Congress organizers see it as being practical, solution-driven and innovative; promoting a genuine dialogue and exchange of good practices; setting practical targets; and fostering new cooperation between governments, civil society and the private sector. The outcomes document that will be created and agreed upon by world governments will be a tool to guide the pubic and private sectors in preventing and caring for all children being exploited in the sex industry.

"Sexual exploitation of children is a crime against humanity, and one that knows no boundaries," said Sandy Skelaney. "American and foreign-born children are being exploited by the hundreds in our own backyards, right here in Miami. The damage it causes to its victims is hard to over-estimate."

According to the 2007 UN Study on Violence Against Children, sexual exploitation of children and adolescents is on the rise. In addition, trafficking in human beings - many of whom are children - is now considered one the most lucrative and fastest growing transnational criminal industries, worth some US$ 10 billion a year to its perpetrators according to some estimates.

Founded in 1996, Kristi House has served more than 7,000 victims of child sexual abuse and their families. Thousands more are reached every year with education and prevention outreach programs. Services include case coordination/case management, therapy, comprehensive assessments, transportation, advocacy and emergency assistance. Visit for more details.

Click here for more information about the World Congress III against Sexual Exploitation of Children and instructions on how to watch the Congress online.

UNICEF highlights CSEC problem in the US

I feel somewhat vindicated. The public response to the commercial sexual exploitation or sex trafficking of American children has evolved a great deal in the past seven years. When I began focusing on this issue, the plight of American children being exploited was largely ignored. International trafficking was the hot issue drawing attention from young advocates, governmental agencies, and media outlets, money from funders and shock and horror from Joe the plumber. Studies were done; the UN was involved and most people understood, with a little education, that a victim of international human trafficking was, in fact, a victim.

Not so for the domestic victim of sex trafficking. Advocates for children who were being exploited in the sex trade here in America began to raise their voices, and after many long years, it appears that people are begining to recognize that these children are not delinquents who are committing crimes of prostitution willingly. They are in fact victims who are often manipulated and controlled by pimps and subject to great deals of violence on a daily basis. Many of the elements involved in prostitution that American girls find themselves in are the same for international victims, only we tend to see international victims as having no choice and no agency, while domestic victims choose this lifestyle. This ethnocentric and infantalizing view of foreign-born victims has been central to the formation of our policies and funding on this issue for many years. Domestic victims "choose" a life of violence and exploitation just as much as the international victims do. It's about time we began seeing that domestic victims of sex trafficking here in our own backyards are just as deserving of services, money and simple empathy as international victims.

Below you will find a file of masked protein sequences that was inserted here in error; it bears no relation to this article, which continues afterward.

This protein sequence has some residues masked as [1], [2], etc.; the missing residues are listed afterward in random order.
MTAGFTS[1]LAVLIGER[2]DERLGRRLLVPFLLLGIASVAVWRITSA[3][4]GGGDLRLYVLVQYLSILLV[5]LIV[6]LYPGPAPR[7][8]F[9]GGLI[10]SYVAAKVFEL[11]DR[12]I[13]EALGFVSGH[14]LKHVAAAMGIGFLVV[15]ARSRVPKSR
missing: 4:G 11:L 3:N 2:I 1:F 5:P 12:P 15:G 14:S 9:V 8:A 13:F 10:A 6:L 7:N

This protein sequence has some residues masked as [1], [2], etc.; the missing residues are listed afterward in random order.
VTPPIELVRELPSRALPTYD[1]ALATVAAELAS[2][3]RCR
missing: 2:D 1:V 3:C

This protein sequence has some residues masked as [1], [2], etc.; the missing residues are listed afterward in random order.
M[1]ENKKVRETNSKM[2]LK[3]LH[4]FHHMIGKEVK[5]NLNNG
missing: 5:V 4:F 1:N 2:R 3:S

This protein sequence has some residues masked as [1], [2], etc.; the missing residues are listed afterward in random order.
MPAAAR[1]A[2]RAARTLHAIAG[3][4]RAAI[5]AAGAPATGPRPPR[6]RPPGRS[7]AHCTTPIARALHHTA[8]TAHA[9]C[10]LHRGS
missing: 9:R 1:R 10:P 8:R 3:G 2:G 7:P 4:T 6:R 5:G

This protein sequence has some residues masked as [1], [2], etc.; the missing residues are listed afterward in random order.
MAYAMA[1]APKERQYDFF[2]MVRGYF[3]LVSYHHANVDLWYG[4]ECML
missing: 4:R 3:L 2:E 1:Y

I am happy to see that UNICEF, as an agency of the United Nations, recognizes that domestic sex trafficking of minors is a problem within the United States, and that the American government has been taking an increased interest in the issue over the last several years. I feel like all the hard work done by a relatively small group of advocates and survivors in a rapidly growing field is finally paying off. We have a long way to go, but this is a good sign of things to come.



Friday, November 14, 2008

FREE Online Conference: Combatting Demand for Sex Trafficking

Until the demand for commercial sex is eliminated, sex trafficking will continue unabated. Join the global audience that will examine ways to combat demand for sex trafficking during an online conference Tuesday, November 18th, 2008 from 2:00pm - 4:00pm EST.

Details are below, as is the link to the online registration and instructions. The conference is hosted by the Initiative to Stop Human Trafficking at Harvard University's Carr Center for Human Rights Policy and the Ash Institute for Democratic Governance and Innovation. Please forward this invitation to your professional and personal contacts and consider organizing a group of colleagues to watch the conference together.

LinaLina NealonManager Modern-Day Slavery Project *working title*Hunt Alternatives Fundoffice: 617.995.1943 cell: 617.448.5864 fax: 617.995.1982 www.huntalternatives.orgProvoking change...for good

Online Event: Sex Trafficking: Best Practices to Combat Demand

Sex Trafficking: Best Practices to Combat DemandNovember 18, 2008: 2 - 4 pm (EST)

~Online event. Registration required, and free of charge.~

The trafficking industry flourishes due to the persistent demand for commercial sex. Robust demand unleashes powerful market forces: the opportunity for profit ensures a steady supply of pimps and traffickers, and there is no domestic or foreign shortage of women and girls in desperate circumstances who are vulnerable to exploitation.

What is being done to address the consumer side of this human rights issue? This online conference will focus on the best practices to combat the demand of sex trafficking. The discussion will be moderated by Michael Shively, Ph.D., Senior Associate, Center on Crime, Drugs, and Justice, Abt Associates, Inc.

The panel will feature:
Donna Hughes - Ph.D., Professor and Eleanor M. and Oscar M. Carlson Endowed Chair, Women's Studies Program, University of Rhode Island
Sgt. Lavonnie Bickerstaff - Bureau of Police, Pittsburgh, PA
Stephanie Davis - Policy Advisor on Women's Issues, Office of the Mayor, City of Atlanta, GA

For more information about this free online event, visit our event page at: